Nikolakaki Eleni

Nikolakaki Eleni

Αssociate professor

Aristotle University of Thessaloniki
Faculty of Sciences
Department of Chemistry
54124, Thessaloniki

Our main objective is the elucidation of signaling pathways in eukaryotic cells. More specifically, we focus on the SR family of protein kinases (SRPKs), which phosphorylate serines within arginine/serine (RS) dipeptide motifs. Most of our knowledge regarding SRPKs comes from studies on SRPK1, which was the first member of the SRPK family to be purified and characterized.

We studied in the past the expression of SRPK1 in normal and cancer cells. In addition, we cloned and characterized a new SRPK1 isoform, SRPK1a, which contains an insertion of 171 amino acids at its N-terminal domain and is similar to SRPK1 in substrate specificity and subcellular localization. The level of expression of SRPK1a is low, but this isoform is far more active than SRPK1. Even more interestingly, an increase in the SRPK1a/SRPK1 ratio leads to differentiation of K562 erythroleukemia cells. Using mass spectroscopy analysis we have found a number of proteins that interact specifically with the extra segment of SRPK1a and we are currently trying to probe into their biological function.

We followed a mutagenesis approach to probe into the structure, function and regulation of the subcellular localization of SRPK1.  In this respect we have shown that phosphorylation of serine 51 by casein kinase 2 (CK2) increases kinase activity, while ​​mutations of a number of cysteines within the spacer domain, that separates the two catalytic subunits, result in loss of activity and retention of the kinase in the cytoplasm. In parallel, we studied in detail the phosphorylation mechanism employed by SRPK1, using as a substrates various proteins that contain RS dipeptides, such as LBR, acinus and PGC-1a (Peroxisome proliferator-activated receptor Gamma Coactivator-1 alpha). We propose that the tendency to self-associate and form aggregates is a general property of RS domain-containing proteins and could be attributed to their disordered structure. RNA binding or SRPK1-mediated phosphorylation prevents aggregation and may serve to modulate the RS domain interaction.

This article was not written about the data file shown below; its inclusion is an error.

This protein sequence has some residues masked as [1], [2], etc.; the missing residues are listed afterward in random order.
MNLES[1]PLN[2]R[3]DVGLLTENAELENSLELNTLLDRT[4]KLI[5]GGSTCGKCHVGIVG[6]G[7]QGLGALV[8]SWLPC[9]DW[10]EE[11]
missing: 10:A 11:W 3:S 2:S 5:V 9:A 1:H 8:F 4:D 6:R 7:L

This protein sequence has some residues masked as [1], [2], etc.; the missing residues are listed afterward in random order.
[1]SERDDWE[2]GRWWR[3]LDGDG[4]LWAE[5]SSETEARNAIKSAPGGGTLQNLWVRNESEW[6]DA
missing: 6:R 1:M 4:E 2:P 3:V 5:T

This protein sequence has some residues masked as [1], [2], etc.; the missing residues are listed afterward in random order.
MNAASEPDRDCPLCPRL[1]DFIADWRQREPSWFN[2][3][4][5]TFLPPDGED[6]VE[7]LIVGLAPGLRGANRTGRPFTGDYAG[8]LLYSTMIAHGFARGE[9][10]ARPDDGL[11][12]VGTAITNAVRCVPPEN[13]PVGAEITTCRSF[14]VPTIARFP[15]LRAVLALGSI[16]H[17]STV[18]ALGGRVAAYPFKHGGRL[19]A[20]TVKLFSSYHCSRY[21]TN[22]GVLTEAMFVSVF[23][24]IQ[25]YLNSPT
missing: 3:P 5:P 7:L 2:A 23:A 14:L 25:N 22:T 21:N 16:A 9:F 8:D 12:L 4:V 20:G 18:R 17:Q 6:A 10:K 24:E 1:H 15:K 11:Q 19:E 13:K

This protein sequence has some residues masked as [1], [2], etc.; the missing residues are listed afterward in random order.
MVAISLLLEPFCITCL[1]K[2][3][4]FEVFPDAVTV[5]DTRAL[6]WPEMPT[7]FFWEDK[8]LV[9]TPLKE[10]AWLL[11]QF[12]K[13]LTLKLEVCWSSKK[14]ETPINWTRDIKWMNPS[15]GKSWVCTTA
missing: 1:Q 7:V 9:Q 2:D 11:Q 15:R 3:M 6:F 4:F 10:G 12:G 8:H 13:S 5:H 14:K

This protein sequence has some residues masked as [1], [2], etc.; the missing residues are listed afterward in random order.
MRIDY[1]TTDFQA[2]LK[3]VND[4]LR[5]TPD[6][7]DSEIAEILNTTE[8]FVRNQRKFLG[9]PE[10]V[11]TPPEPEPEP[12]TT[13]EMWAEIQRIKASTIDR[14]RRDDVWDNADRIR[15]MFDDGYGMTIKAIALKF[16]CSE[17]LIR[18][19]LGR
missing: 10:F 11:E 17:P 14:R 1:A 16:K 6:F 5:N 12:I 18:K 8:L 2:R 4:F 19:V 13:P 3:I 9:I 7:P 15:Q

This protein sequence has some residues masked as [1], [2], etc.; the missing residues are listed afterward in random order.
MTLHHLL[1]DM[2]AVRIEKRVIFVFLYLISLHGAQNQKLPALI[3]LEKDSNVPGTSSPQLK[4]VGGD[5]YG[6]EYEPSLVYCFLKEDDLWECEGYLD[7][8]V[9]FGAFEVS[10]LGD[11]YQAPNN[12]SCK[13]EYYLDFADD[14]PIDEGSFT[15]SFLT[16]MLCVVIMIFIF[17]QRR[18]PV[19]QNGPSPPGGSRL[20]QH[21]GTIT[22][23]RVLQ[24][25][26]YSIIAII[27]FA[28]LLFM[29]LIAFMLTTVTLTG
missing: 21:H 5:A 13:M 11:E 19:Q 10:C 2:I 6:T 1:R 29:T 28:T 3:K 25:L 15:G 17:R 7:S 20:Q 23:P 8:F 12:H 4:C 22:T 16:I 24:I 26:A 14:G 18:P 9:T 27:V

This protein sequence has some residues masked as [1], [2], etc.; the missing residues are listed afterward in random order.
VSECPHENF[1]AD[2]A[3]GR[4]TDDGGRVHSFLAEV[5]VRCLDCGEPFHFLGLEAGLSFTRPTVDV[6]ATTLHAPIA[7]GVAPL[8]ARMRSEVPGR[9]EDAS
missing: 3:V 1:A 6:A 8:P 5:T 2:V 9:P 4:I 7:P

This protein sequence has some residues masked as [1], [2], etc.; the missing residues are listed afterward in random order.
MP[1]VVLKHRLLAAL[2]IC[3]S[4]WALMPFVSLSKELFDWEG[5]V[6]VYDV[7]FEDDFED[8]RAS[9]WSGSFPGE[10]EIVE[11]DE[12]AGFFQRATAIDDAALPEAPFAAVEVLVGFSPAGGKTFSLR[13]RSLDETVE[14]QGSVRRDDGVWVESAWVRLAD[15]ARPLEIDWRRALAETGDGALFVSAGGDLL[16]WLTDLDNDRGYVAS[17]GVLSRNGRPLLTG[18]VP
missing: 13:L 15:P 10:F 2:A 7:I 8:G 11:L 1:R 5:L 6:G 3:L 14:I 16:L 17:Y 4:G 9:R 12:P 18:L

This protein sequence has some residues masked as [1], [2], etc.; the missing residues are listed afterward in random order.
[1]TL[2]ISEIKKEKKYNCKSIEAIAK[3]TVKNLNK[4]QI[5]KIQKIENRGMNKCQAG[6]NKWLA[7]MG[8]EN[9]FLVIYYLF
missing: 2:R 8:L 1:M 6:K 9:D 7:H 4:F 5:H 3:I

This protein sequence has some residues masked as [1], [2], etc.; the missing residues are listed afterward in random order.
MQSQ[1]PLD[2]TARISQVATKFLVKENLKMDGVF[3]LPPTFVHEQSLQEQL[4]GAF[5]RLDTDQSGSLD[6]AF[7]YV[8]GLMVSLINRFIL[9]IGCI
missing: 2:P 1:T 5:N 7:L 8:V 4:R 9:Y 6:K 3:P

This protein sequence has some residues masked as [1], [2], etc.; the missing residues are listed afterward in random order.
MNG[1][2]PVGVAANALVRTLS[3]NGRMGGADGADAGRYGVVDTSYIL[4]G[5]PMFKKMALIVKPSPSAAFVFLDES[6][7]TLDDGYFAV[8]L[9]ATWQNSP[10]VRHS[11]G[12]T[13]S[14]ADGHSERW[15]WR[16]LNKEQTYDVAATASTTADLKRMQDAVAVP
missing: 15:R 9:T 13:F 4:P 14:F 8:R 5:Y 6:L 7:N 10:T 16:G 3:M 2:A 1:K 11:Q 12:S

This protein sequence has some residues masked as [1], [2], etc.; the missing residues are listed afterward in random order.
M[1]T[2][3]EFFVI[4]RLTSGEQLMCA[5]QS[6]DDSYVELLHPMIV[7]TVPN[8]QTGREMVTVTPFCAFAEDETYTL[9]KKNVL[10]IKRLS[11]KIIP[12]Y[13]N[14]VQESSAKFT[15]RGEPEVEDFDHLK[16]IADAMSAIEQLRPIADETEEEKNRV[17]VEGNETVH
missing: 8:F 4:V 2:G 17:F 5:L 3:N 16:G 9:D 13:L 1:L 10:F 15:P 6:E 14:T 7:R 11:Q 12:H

Recent data suggest that SRPK1 plays a pivotal role in cancer. In this respect our current studies focus on the involvement of SRPK1 in proliferation and apoptosis of cancer cells. Furthermore, we are trying to develop novel and potent inhibitors targeting specifically SRPK1.

 

 

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